Fifty people were sitting in a circle July 8, talking about what was weighing on them that week. And the weight was heavy. Poverty, violence, addiction, racism. Crushed by debt, foreclosed and evicted. Seeing family members deported, imprisoned, and killed. Continued repression of the Ohlone and other Native peoples. After telling her story, Vivian Thorp said she got together the money to seek medical treatment.
“So I go to the doctor,” she said. “And they tell me, you’ve got anxiety. I go, no shit.”
The others in the circle understood. This was the second day of Healing the Hood, a weekend of workshops, art, cooking, biking, spirituality, and communtiy building. The Poor Magazine project is aimed at resisting corporate control of food, medicine, the environment, and other survival necessities.
For many of the people present, "anxiety" doesn't quite describe the oppression caused by abuse and violence, by fear of police and prison, by having not enough money to feed their families, by injuries and stress incurred by working for that money. No pill can cure that anxiety, even if you can afford it.
Healing the Hood is supposed to be some part of the real cure. Day one was spent in the Mission district, where Poor Magazine has it's office. Day two was in East Oakland on a plot of land that Poor has purchased as part of its Homefulness project.
I arrived around lunchtime. In the hot East Bay sun, Needa Bee was preparing a salad while teaching a workshop on food. As she chopped the lettuce and carrots, she talked about how Monsanto and other agricultural industry giants control most of the food that’s available in supermarkets. She discussed resistance movements to Monsanto, telling of farmers in India and China who burned their GMO fields lest they infect other plants. Her lesson ended at the same moment that she topped off the salad with sesame seeds and coconut vinegar.
“This is all fields, backyard, street, Halal markets, Southeast Asian markets,” she said of the feast, recommending those sources as places where GMOs and factory farmed products can be avoided.
Tiny Gray-Garcia, Poor Magazine’s co-founder, smiled as 50 people lined up to eat. Gray-Garcia helped bring together the many sages present at Healing the Hood. The event is steeped in a deep yearning to preserve and teach cultural and medicinal knowledge, made all the more difficult because, as Gray-Garcia put it, people must “try to do it within this capitalist society, whose oppression is in everything, even our food.”
The weekends teachers were more than cooks; herbalists and nutritionists, gardeners and mothers, poets and dancers. After the food demonstration, nutritionist Tanya Henderson and Poor Magazine scholar Estrella gave a presentation on native herbs and foods and their medicinal properties. Next, youth from 67 Suenos, an organization that rejects not just attempts at harsher immigration laws but the colonial notion of borders in the Americas itself, led a discussion.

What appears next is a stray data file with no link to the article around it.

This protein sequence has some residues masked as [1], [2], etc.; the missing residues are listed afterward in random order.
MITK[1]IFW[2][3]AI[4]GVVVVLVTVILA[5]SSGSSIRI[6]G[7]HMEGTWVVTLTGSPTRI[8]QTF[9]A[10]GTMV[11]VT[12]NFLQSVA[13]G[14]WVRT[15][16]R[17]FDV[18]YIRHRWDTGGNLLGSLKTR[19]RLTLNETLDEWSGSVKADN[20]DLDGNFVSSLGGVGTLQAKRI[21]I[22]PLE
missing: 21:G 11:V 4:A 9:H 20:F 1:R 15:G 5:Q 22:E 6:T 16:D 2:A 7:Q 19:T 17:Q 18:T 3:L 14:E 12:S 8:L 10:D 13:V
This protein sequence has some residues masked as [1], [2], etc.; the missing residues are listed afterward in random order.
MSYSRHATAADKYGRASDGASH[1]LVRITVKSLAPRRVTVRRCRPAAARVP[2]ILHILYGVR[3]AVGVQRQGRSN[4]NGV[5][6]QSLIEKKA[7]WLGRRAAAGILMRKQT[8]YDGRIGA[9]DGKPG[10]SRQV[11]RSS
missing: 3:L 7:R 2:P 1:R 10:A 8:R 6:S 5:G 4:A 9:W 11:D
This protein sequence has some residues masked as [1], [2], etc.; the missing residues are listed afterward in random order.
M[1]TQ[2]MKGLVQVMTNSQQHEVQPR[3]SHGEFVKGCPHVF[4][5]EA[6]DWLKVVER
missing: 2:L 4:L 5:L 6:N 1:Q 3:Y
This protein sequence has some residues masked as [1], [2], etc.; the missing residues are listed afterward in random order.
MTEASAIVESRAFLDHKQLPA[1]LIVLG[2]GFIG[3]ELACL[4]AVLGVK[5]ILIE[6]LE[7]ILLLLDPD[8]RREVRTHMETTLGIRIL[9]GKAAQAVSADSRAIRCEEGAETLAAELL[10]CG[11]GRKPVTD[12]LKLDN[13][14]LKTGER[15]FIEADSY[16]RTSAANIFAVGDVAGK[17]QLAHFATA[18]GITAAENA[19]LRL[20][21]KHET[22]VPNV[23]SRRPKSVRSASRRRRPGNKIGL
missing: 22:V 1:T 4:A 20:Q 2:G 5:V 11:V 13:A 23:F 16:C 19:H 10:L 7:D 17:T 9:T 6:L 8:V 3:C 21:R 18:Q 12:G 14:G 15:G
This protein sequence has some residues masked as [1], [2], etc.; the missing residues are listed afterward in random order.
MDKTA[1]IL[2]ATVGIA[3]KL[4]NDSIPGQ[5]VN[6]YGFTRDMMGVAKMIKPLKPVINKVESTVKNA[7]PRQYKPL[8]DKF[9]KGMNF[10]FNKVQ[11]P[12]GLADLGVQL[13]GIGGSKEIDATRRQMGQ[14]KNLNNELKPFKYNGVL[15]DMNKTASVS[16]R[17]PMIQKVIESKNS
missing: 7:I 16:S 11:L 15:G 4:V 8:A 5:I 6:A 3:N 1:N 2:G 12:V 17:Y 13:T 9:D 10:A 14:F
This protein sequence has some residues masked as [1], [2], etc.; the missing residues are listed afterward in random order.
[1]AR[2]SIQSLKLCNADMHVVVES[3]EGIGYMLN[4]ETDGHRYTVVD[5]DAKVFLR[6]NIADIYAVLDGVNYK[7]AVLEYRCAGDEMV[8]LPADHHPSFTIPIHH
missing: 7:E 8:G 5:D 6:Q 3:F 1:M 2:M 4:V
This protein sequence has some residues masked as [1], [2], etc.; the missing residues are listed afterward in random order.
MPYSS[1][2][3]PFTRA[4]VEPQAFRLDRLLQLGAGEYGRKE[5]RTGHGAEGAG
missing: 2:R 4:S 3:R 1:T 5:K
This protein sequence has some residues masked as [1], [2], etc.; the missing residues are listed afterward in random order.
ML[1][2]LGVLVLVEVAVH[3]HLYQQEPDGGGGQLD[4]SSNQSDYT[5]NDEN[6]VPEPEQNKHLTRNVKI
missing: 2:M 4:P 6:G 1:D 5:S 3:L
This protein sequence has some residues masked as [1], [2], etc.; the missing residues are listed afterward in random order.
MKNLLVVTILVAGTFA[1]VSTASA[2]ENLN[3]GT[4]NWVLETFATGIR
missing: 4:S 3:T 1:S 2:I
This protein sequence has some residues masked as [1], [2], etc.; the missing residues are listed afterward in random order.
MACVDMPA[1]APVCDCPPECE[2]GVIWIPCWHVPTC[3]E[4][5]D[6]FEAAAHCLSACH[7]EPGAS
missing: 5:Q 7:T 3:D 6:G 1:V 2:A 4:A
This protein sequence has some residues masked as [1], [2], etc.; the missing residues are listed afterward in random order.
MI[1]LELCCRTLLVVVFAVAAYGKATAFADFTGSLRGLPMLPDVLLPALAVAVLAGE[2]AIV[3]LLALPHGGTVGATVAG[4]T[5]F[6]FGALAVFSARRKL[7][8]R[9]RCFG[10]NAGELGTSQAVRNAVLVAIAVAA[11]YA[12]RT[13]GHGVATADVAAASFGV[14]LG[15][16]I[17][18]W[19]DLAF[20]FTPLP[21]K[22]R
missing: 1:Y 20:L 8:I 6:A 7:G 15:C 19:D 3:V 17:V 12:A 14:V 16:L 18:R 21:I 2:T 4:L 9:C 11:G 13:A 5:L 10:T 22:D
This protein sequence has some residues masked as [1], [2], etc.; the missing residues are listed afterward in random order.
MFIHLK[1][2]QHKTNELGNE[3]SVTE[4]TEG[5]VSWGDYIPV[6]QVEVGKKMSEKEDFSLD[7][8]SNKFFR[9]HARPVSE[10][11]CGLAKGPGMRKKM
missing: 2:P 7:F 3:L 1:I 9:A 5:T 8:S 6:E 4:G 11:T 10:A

“Borders aren’t real. They’re a construct. They’re part of the plantation system,” one of the members said. The group supports the concept of a path to legalization for young people embodied in the DREAM Act, but takes issue with policies that would help successful students-- “good immigrants"-- while still allowing for families to be torn apart and ignoring the reality of students who are delayed in their success, often by that very fear of deportation of themselves or family members.
“Sadly, no one’s talking about a path towards legalization for every undocumented person in this country,” one of the members noted, recalling protests in 2006 and 2007, when many groups demanded “legalize all.”
Luis Rodriguez, one of the weekend’s special guests, is an author and poet based in the Los Angeles area. He was in town partly to promote his new book, It Calls You Back, and will soon be heading to El Salvador for an event celebrating a gang truce that has more than halved the country’s homicides since it was brokered.
“Earth Mother” Iyalode Kinney, founder of the Richmond urban gardening project Communities United Restoring Mother Earth, passed around leaves of comfrey and sprigs of fragrant German chamomile, plucked from her garden that morning, explaining their medicinal properties. Attendants rode bikes and recited poetry as the sun set.
The Healing the Hood initiative didn’t end Sunday. Poor Magazine will be meeting again August 5 to plant the Pachamama Garden as part of Homefulness.
“We as poor peoples and indigenous peoples are in constant struggle to survive and resist the violence of poverty, racism and colonization and if we are to not only survive but thrive, we most focus some time on healing our bodies, minds and spirits with out lives and ancestral knowledge not tied to the Western Medical Industrial complex, big pharma and corporations,” the Healing the Hood event descriptions reads.
In their many publications and its everyday work, the folks at Poor Magazine speak a sort of revolutionary language. The US is Amerikkka, deals that gentrify and displace are devil-opment, and Mama Scholars and Poverty Scholars spread their knowledge while the merits of establishment “akkkademia” are questioned. It’s a the language of a culture of empowerment and resistance, whose people have found violence and destruction in the things most valued in capitalism.
Rodriguez closed out the healing circle. He said a prayer to the Earth, and each attendant named a suffering or dead loved one as he and ceremonially spilled water on a newly sprouting plant.
The preservance, the survival, the regeneration. The suffering and the healing. As Rodriguez said as he closed it out, “Capitalism can’t reconcile with this circle.”
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